This actually is a complicated legal question, but the easy way to answer it is--file where the seller is, and no one would question it. Of course, this presents a problem for you--you might have to go there if they ask for your deposition, and you will have to BE here for the entire duration of the upcoming trial. But this is the "better safe than sorry" way of filing--the seller can't possibly object to you suing it in its own back yard.
Of course, you have to find a lawyer there, and here's where www.naca.net might come handy. Check out the members of the National Association of Consumer Advocates listed there, chances are, you will find someone near where the seller is.
Mr. Feafanov is correct as usual. The only thing I'd add is simply that different laws may offer different options, not to mention facts, so, all of your information needs to be evaluated by an atty for the "right" answer. Try Hyung Choi in your area. He's top notch.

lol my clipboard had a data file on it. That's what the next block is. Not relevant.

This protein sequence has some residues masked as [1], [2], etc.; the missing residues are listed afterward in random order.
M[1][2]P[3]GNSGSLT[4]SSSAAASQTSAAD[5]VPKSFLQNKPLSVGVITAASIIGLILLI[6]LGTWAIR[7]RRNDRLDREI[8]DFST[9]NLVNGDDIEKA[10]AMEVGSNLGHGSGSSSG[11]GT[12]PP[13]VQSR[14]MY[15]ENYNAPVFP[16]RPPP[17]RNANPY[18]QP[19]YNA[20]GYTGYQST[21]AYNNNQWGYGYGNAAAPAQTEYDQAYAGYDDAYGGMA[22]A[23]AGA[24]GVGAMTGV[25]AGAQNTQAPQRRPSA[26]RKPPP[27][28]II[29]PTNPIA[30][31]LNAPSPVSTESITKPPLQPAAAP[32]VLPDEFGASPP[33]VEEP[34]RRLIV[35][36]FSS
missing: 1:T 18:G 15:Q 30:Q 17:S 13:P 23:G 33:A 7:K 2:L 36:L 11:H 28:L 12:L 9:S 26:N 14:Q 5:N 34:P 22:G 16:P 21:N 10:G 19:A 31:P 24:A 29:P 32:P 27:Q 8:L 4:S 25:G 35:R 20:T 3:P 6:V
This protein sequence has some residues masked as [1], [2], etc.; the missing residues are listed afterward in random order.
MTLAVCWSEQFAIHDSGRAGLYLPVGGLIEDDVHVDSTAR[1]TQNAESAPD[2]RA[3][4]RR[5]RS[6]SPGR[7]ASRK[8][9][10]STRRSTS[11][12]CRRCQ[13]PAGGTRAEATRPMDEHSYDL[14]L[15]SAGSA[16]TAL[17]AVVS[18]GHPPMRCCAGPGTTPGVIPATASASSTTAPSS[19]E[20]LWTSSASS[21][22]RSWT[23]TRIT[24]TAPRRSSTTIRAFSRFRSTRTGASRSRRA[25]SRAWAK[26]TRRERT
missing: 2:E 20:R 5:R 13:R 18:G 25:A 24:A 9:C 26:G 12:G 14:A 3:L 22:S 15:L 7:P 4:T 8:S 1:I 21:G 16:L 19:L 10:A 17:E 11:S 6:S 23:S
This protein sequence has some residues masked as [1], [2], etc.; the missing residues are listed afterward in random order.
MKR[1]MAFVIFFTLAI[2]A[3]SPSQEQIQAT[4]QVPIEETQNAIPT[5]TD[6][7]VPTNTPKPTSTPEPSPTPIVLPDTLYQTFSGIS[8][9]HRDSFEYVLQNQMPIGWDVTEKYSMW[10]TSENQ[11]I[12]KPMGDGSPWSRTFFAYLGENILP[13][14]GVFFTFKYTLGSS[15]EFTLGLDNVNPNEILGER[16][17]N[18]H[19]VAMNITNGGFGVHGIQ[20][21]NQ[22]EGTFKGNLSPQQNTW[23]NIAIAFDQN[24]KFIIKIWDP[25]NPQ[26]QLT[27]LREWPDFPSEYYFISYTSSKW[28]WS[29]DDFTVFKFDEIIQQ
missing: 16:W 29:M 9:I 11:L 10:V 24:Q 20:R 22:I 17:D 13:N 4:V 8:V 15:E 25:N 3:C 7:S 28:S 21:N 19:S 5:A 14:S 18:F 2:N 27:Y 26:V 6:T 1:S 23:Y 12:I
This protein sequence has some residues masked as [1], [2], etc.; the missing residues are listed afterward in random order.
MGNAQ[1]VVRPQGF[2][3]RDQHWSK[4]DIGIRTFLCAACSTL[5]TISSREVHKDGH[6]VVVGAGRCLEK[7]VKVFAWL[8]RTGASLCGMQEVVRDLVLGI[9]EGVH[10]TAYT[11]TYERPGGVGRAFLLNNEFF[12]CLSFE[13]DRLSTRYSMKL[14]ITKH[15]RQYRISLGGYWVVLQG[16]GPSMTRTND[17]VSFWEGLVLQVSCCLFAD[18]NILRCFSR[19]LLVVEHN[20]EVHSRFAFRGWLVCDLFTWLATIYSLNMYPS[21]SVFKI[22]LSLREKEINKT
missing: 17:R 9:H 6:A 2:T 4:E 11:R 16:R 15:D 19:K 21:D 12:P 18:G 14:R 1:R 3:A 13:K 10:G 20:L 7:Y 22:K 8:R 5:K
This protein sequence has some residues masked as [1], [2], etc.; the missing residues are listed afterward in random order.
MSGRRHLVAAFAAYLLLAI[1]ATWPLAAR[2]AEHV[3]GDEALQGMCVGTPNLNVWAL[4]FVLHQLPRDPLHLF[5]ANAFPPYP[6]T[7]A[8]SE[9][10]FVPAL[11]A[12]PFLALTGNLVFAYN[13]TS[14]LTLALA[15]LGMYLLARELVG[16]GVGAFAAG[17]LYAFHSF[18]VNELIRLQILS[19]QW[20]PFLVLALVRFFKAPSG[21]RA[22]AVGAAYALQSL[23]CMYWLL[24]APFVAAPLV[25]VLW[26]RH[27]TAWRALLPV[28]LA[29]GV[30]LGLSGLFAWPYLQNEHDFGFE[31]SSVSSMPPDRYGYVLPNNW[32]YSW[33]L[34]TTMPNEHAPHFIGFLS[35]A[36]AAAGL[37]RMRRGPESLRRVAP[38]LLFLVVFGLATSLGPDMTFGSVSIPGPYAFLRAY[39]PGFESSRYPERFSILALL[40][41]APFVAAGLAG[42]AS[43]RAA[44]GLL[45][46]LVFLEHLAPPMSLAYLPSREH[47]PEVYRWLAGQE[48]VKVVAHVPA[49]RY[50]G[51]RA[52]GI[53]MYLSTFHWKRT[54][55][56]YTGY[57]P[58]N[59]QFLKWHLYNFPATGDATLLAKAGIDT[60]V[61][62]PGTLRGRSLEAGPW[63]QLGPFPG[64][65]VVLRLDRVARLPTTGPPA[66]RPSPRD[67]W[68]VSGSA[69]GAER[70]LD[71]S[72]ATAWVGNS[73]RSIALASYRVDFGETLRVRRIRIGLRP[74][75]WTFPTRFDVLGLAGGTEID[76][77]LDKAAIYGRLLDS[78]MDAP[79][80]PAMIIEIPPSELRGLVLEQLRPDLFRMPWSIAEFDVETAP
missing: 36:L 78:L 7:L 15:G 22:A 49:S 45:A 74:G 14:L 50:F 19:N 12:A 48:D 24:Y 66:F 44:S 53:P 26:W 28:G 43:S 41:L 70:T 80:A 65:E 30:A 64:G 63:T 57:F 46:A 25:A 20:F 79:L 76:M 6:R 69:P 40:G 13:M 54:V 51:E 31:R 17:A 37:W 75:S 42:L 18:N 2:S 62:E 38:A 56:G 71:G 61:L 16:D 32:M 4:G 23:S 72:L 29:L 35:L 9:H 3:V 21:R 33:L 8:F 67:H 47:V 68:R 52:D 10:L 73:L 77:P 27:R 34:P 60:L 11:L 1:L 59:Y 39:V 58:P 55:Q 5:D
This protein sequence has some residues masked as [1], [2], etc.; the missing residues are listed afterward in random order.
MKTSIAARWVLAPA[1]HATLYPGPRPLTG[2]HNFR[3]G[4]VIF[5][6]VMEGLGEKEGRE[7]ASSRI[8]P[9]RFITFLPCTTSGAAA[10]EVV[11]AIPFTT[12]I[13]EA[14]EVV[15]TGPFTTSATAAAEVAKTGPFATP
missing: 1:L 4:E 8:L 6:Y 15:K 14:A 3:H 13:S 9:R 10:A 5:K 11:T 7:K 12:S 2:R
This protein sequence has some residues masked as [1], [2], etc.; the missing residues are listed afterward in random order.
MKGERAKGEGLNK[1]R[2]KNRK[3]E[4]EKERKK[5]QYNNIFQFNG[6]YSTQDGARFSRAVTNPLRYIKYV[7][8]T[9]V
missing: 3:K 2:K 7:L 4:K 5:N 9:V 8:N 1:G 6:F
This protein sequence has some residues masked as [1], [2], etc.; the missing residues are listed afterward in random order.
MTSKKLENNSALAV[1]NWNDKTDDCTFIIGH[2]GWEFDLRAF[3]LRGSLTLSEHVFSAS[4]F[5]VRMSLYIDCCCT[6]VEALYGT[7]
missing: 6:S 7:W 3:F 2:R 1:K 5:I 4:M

Critical questions: Where was the contract made? Are you the seller or buyer, and who is initiating the suit? What does the contrat say about delivery and acceptance?
The Courts continue to be confronted with jurisdictional issues especially in the advent of the computer. In cases of e-commerce, the courts have been known to apply a sliding scale method which is similar to the minimum contacts standard (Crummey v. Morgan, 965 So.2d 497 (La. App. 1 Cir. 2007). Here, the facts surrounding your transaction will further assist an attorney in determining the best course of action. However, you will want to meet with an attorney as soon as possible since lemon law matters, at least in the state of Arizona, are time sensitive.
DISCLAIMER: This communication is not legal advice, nor does it create an attorney-client relationship, Persons are encouraged to meet with an attorney in their state as each state's laws vary.
Licensed to practice in the State of Arizona, only.